OCIP will provide audited financial statements annually to ensure the flow of funds respects the terms of the agreement.


Risk Distribution:


This public-private partnership requires the private sector partner to assume all risks related to the design and construction of the new facility and to assume part of the performance and revenue risk related to the management and operation of the new facility. The operator will be paid a base management fee of $135K per year, which could escalate to $350K based on performance, if all conditions of the project lease are met and the capital reserves are kept current. Any shortfall in meeting these financial commitments will result in the payment of the base management fee only.


In addition, as detailed above, OCIP will contribute $800K at the start of the lease period to the Operating Reserve, and this fund is first at risk should there be any default in meeting OCIP’s financial commitments.


The City will guarantee the project lease through a Municipal Capital Facilities Agreement and will also waive the payment of applicable property taxes through the same agreement. The City’s guarantee is tied with the start of operations of the new facility and results in the City becoming liable for any shortfall in the project lease payments. This risk is mitigated through the Operating Reserve, the strength of the demand for the programming and services to be offered in the facility, the business case submitted, and the experience and competence of the operator of the facility.


The location of this new facility immediately across from Walter Baker Park also reinforces the business case for the project. Walter Baker Park houses 5 baseball diamonds, 6 soccer fields, 1 toboggan hill and 1 skate park and the synergy between these current uses and the new 4-Plex will be positive.  It should be noted that the twin pad Kanata Recreation Centre, located in near proximity, is not anticipated to be negatively affected by the addition to the inventory, as the demand for ice far outweighs the present supply.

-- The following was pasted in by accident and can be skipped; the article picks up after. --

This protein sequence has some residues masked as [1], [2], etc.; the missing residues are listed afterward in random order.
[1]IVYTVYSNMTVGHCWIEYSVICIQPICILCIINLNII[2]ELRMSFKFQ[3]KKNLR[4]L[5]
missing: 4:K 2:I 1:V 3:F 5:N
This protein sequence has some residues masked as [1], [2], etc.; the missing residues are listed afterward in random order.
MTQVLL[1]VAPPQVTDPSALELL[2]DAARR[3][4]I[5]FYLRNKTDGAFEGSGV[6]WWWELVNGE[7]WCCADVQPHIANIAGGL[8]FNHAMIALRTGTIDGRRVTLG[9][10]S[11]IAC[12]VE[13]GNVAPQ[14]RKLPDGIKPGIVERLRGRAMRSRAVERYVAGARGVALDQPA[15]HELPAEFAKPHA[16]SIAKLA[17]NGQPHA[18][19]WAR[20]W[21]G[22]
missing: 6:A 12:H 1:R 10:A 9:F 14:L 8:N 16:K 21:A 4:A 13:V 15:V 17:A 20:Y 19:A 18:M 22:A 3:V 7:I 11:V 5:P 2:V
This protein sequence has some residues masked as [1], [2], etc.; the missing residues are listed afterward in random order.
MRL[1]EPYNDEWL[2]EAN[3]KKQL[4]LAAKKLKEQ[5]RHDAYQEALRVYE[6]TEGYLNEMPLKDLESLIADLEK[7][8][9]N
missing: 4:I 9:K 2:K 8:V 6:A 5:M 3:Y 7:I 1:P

The creation of a Lifecycle Renewal Reserve also mitigates any risk to the City and will ensure the timely completion of lifecycle renewal work. As additional guarantee, the facility reverts to the City for one dollar at the end of the 30-year agreement.


P3 Benefits to the Community:


This new 4-Plex, including an indoor soccer field, will go a long ways towards meeting the demand for additional ice time in the west district of the City and will also add to the supply of indoor soccer fields.


The implementation of this public-private partnership also advances the delivery of this much needed infrastructure and provides more than twice the playing surfaces that the City would have considered under its traditional approach to service delivery.


Finally, the construction of a modern recreational facility will result in much increased programming and services being offered and delivered to the community and will be a source of pride for the community.





There are no environmental implications related to this project. Standard development conditions will apply.





The facility will be available to users from across the City, including rural residents who will have access to the new facility.





In developing their proposal, OCIP carried out extensive consultation and discussion with user groups in the west district and all have indicated strong support for this new facility. A formal public meeting on this public-private partnership will be held on 15 September 2003 and feedback on comments received will be presented verbally at the Committee meeting.





The construction of this new facility is expected to cost $27M and will be designed, built, financed, and operated by the private sector. The City will guarantee the project lease through a Municipal Capital Facilities Agreement.


The purchase of 2400 hours of ice time at $143/hr by the City will result in a new and expanded program at the City and will place an additional annual pressure of $343,200 on operating budgets. This will be offset through the sale of this ice time to local organizations, anticipated to generate a revenue of approximately $228,000, leaving an annual net new and expanded cost to the City of $115,200.


The City’s annual contribution of $250K into an Operating Reserve, anticipated for the first four years of the agreement, will also increase the pressure on operating budgets. 


The approval of this partnership agreement will result in a long-term commitment to this new and expanded program in the west district of the City, and base operating budgets will need to be adjusted accordingly starting in 2004.





No supporting documentation attached.





The Strategic Delivery Unit and the People Services Department, in consultation with the Legal Services Branch, will finalize and arrange for the execution of the necessary agreements to implement this public-private partnership with OCIP. Implementation of the project will proceed immediately after agreements are executed, with an anticipated completion date of Fall 2004.